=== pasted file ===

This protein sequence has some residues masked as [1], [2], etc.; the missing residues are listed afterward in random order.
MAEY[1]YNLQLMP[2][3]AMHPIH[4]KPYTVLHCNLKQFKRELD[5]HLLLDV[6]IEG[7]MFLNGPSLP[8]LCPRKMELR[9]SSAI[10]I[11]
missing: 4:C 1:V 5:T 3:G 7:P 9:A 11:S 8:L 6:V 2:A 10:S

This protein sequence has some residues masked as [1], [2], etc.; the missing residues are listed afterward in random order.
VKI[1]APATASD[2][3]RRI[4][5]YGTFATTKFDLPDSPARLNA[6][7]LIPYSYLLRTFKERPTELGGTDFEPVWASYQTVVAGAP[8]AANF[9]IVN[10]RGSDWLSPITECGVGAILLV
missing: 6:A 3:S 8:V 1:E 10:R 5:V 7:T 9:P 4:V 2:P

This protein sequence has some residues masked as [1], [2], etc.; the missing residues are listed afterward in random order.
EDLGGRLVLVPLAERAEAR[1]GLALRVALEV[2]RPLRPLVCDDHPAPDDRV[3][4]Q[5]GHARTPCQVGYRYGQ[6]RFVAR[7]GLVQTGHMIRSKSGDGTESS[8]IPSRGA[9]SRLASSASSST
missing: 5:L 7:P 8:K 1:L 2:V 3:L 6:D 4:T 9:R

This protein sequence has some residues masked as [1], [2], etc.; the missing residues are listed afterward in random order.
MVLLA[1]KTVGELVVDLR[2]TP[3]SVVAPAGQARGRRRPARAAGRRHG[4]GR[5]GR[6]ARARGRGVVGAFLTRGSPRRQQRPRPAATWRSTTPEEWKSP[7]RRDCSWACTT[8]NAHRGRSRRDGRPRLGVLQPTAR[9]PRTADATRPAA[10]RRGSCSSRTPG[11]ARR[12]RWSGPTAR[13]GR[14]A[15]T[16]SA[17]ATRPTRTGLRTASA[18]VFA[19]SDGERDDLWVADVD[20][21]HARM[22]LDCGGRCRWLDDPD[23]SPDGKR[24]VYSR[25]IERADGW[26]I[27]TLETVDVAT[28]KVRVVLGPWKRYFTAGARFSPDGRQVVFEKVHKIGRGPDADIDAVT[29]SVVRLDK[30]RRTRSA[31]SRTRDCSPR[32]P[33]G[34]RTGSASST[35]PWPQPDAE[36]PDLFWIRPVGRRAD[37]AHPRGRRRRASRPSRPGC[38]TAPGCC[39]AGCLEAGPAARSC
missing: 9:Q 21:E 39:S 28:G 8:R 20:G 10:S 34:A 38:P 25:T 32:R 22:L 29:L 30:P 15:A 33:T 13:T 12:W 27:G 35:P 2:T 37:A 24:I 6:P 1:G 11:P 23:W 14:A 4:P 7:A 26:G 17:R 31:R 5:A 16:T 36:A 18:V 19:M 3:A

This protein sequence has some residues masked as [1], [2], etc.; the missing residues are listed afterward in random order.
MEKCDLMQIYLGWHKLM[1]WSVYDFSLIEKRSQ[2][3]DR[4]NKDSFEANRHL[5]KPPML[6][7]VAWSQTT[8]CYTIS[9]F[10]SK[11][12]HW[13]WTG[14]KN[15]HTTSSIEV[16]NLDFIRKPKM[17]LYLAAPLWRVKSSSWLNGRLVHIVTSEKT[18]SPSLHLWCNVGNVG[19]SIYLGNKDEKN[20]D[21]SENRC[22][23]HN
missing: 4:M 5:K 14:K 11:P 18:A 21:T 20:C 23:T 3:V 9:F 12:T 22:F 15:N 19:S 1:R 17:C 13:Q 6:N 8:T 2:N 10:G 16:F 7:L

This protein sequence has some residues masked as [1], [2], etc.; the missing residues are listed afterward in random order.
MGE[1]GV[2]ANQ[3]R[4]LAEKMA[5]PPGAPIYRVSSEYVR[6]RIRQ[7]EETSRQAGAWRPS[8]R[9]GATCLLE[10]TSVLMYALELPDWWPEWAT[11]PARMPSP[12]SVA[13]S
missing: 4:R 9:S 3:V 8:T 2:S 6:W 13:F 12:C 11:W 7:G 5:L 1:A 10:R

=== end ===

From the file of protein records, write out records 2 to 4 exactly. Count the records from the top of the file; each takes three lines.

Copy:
This protein sequence has some residues masked as [1], [2], etc.; the missing residues are listed afterward in random order.
VKI[1]APATASD[2][3]RRI[4][5]YGTFATTKFDLPDSPARLNA[6][7]LIPYSYLLRTFKERPTELGGTDFEPVWASYQTVVAGAP[8]AANF[9]IVN[10]RGSDWLSPITECGVGAILLV
missing: 6:A 3:S 8:V 1:E 10:R 5:V 7:T 9:P 4:V 2:P

This protein sequence has some residues masked as [1], [2], etc.; the missing residues are listed afterward in random order.
EDLGGRLVLVPLAERAEAR[1]GLALRVALEV[2]RPLRPLVCDDHPAPDDRV[3][4]Q[5]GHARTPCQVGYRYGQ[6]RFVAR[7]GLVQTGHMIRSKSGDGTESS[8]IPSRGA[9]SRLASSASSST
missing: 5:L 7:P 8:K 1:L 2:V 3:L 6:D 4:T 9:R

This protein sequence has some residues masked as [1], [2], etc.; the missing residues are listed afterward in random order.
MVLLA[1]KTVGELVVDLR[2]TP[3]SVVAPAGQARGRRRPARAAGRRHG[4]GR[5]GR[6]ARARGRGVVGAFLTRGSPRRQQRPRPAATWRSTTPEEWKSP[7]RRDCSWACTT[8]NAHRGRSRRDGRPRLGVLQPTAR[9]PRTADATRPAA[10]RRGSCSSRTPG[11]ARR[12]RWSGPTAR[13]GR[14]A[15]T[16]SA[17]ATRPTRTGLRTASA[18]VFA[19]SDGERDDLWVADVD[20][21]HARM[22]LDCGGRCRWLDDPD[23]SPDGKR[24]VYSR[25]IERADGW[26]I[27]TLETVDVAT[28]KVRVVLGPWKRYFTAGARFSPDGRQVVFEKVHKIGRGPDADIDAVT[29]SVVRLDK[30]RRTRSA[31]SRTRDCSPR[32]P[33]G[34]RTGSASST[35]PWPQPDAE[36]PDLFWIRPVGRRAD[37]AHPRGRRRRASRPSRPGC[38]TAPGCC[39]AGCLEAGPAARSC
missing: 9:Q 21:E 39:S 28:G 8:R 20:G 10:S 34:A 38:P 25:T 32:R 22:L 29:L 30:P 15:A 33:T 13:T 12:W 27:G 35:P 2:T 37:A 24:I 6:P 1:G 11:P 23:W 14:A 4:P 7:A 26:G 17:R 31:R 5:A 16:T 36:A 18:V 19:M 3:A